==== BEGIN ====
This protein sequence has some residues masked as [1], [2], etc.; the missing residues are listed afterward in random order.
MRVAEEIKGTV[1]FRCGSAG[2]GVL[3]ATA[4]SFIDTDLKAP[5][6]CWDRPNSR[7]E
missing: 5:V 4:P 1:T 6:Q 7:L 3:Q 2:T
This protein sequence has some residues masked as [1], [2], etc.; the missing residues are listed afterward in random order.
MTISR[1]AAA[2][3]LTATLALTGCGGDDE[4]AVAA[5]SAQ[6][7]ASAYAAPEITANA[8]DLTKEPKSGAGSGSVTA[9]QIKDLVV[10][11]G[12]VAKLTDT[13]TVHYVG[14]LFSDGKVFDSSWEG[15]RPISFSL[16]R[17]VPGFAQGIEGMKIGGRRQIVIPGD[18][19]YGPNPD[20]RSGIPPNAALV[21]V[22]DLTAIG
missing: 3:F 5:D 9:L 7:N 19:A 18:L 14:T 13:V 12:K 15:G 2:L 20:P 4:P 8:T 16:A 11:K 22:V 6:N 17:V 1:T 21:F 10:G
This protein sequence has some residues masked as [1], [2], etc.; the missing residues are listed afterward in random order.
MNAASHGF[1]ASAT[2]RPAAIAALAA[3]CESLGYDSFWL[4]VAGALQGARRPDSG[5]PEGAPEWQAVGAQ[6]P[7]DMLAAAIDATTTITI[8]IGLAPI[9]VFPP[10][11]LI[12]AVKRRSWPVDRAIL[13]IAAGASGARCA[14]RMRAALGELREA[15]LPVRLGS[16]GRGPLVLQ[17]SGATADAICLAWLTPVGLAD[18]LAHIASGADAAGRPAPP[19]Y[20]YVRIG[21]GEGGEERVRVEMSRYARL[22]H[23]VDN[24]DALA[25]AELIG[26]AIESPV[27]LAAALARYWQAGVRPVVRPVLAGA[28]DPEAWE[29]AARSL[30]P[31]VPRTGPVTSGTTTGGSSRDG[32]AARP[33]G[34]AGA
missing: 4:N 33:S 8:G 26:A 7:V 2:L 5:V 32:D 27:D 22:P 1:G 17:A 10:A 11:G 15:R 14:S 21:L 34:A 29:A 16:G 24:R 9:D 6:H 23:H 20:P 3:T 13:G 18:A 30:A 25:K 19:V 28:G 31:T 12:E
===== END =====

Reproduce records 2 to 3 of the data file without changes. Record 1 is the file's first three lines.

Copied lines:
This protein sequence has some residues masked as [1], [2], etc.; the missing residues are listed afterward in random order.
MTISR[1]AAA[2][3]LTATLALTGCGGDDE[4]AVAA[5]SAQ[6][7]ASAYAAPEITANA[8]DLTKEPKSGAGSGSVTA[9]QIKDLVV[10][11]G[12]VAKLTDT[13]TVHYVG[14]LFSDGKVFDSSWEG[15]RPISFSL[16]R[17]VPGFAQGIEGMKIGGRRQIVIPGD[18][19]YGPNPD[20]RSGIPPNAALV[21]V[22]DLTAIG
missing: 3:F 5:D 9:L 7:N 19:A 18:L 14:T 13:V 12:K 15:G 2:L 20:P 4:P 8:T 16:A 11:K 22:V 6:N 17:V 1:T 21:F 10:G
This protein sequence has some residues masked as [1], [2], etc.; the missing residues are listed afterward in random order.
MNAASHGF[1]ASAT[2]RPAAIAALAA[3]CESLGYDSFWL[4]VAGALQGARRPDSG[5]PEGAPEWQAVGAQ[6]P[7]DMLAAAIDATTTITI[8]IGLAPI[9]VFPP[10][11]LI[12]AVKRRSWPVDRAIL[13]IAAGASGARCA[14]RMRAALGELREA[15]LPVRLGS[16]GRGPLVLQ[17]SGATADAICLAWLTPVGLAD[18]LAHIASGADAAGRPAPP[19]Y[20]YVRIG[21]GEGGEERVRVEMSRYARL[22]H[23]VDN[24]DALA[25]AELIG[26]AIESPV[27]LAAALARYWQAGVRPVVRPVLAGA[28]DPEAWE[29]AARSL[30]P[31]VPRTGPVTSGTTTGGSSRDG[32]AARP[33]G[34]AGA
missing: 4:N 33:S 8:G 26:A 7:V 2:L 5:V 32:D 27:D 22:P 1:G 17:A 10:A 11:G 15:R 14:S 21:L 34:A 29:A 16:G 24:R 9:D 6:H 23:H 20:P 3:T 13:G 18:A 30:A 25:K 19:V 28:G 31:T 12:E